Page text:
I’m about a month late getting to this, but back in September, Drabblecast released their 415th episode, “The Best Scarlet Ceremony Ever!” written by Shaenon K. Garrity and narrated by Renee Chambliss. You can read/listen to it here.
This is like Christmas come early for me. Not only did my favorite podcast release an episode written by my favorite comedic writer, but it’s also read by my favorite narrator! It doesn’t get much better than this.
I don’t feel like the episode art really captures what the story is about. It’s basically Judy Blume meets The Wicker Man. A small rural community is preparing to perform a sacrificial ritual to appease their Goddess, but our viewpoint character, Hazel, is more concerned about the fact that she hasn’t gotten her first period yet. The whole human sacrifice thing is more of a background issue since she needs to worry about what she’ll wear to the ceremony, which part she’ll be assigned in the pageant, and what to write for her school assignment about “What the Scarlet Ceremony Means to Me”.
There’s a lot of really funny lines in this one. The Wakefields, one of the families living in the community, don’t fit in with the rest of the town. They actually showed up to the maypole dance fully clothed! And Mr. and Mrs. Wakefield don’t even take part in the sacred orgies! The Wakefield children don’t even know basic stuff everyone else learns in Sunday school like how showing disrespect to the bees can lead to failed crops, barren land, and mead too sour to offer the gods!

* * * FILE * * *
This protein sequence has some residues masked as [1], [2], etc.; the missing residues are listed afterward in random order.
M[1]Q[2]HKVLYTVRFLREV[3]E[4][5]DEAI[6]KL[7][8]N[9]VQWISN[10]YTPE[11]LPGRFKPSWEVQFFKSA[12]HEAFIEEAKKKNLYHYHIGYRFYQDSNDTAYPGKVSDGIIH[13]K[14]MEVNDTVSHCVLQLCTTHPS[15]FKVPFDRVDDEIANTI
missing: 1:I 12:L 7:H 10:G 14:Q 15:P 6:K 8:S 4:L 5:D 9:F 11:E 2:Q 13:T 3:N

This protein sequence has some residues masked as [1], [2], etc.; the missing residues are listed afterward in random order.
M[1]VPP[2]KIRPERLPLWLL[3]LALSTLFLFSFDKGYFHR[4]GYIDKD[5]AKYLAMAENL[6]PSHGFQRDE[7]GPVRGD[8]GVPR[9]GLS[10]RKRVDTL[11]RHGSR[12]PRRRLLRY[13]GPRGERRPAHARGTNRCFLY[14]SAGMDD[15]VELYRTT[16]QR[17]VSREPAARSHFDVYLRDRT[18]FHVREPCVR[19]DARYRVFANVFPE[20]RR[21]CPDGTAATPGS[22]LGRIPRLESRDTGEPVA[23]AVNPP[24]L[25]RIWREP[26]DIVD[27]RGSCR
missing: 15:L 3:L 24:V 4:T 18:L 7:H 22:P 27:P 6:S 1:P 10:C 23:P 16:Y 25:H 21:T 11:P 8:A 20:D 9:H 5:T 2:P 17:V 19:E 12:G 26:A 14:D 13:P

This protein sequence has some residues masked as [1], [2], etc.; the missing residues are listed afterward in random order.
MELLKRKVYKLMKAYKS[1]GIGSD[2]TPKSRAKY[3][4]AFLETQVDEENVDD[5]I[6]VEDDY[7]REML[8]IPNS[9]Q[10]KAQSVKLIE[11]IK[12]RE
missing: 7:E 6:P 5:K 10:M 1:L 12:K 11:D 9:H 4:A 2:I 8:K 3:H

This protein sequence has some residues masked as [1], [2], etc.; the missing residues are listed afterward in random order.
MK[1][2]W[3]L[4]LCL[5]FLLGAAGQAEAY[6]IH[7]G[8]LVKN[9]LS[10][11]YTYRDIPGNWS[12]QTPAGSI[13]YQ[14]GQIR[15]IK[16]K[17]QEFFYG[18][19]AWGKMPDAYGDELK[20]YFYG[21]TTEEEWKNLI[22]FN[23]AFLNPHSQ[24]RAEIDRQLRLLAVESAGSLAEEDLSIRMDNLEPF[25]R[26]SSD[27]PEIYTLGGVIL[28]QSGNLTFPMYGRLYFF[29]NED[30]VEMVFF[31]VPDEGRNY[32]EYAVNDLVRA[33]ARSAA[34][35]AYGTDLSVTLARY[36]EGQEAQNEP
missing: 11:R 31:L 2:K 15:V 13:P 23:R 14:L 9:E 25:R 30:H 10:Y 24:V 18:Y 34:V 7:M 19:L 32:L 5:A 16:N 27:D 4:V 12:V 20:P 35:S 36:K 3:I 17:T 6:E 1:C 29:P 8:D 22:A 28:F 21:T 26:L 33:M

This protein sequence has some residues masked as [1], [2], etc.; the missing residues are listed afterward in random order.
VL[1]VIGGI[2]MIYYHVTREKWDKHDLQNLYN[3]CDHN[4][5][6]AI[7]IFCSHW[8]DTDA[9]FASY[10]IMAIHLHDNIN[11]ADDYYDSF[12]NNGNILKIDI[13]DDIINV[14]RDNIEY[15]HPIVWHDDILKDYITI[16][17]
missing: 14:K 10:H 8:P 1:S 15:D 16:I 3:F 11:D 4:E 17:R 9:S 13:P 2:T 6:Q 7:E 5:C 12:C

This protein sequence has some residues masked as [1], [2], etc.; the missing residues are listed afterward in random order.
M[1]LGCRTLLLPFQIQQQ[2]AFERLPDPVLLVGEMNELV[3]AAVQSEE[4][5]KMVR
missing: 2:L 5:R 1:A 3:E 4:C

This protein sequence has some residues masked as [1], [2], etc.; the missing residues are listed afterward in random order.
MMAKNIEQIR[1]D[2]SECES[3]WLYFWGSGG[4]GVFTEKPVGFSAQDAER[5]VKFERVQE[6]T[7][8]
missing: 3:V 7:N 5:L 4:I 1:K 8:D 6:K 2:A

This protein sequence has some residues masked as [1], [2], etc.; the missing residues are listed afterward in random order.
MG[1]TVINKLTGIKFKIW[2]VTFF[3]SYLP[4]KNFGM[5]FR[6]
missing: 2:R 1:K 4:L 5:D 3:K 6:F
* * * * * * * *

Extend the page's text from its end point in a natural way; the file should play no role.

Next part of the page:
A lot of what is said about the Goddess cult could be applied to actual religions, such as the fact that some members view The Goddess in a more metaphorical way than others and the tensions caused by ancient ways having to adapt to modern times. The kids point out things in their religion that don’t make sense while the adults struggle to come up with explanations. It reminded me a bit of the Carl the Casual Satanist skits from the Infants on Thrones podcast in which Carl, who was raised as a Satanist, has doubts about his religion, but still feels like it’s a part of his identity.
I like that the kids get the words to the sacred hymns wrong. It makes the cult seem more realistic than if everybody got everything about the ceremony right. At the end of the day, cultists are people too with their own particular foibles and insecurities. Do yourself a favor and listen to this episode now!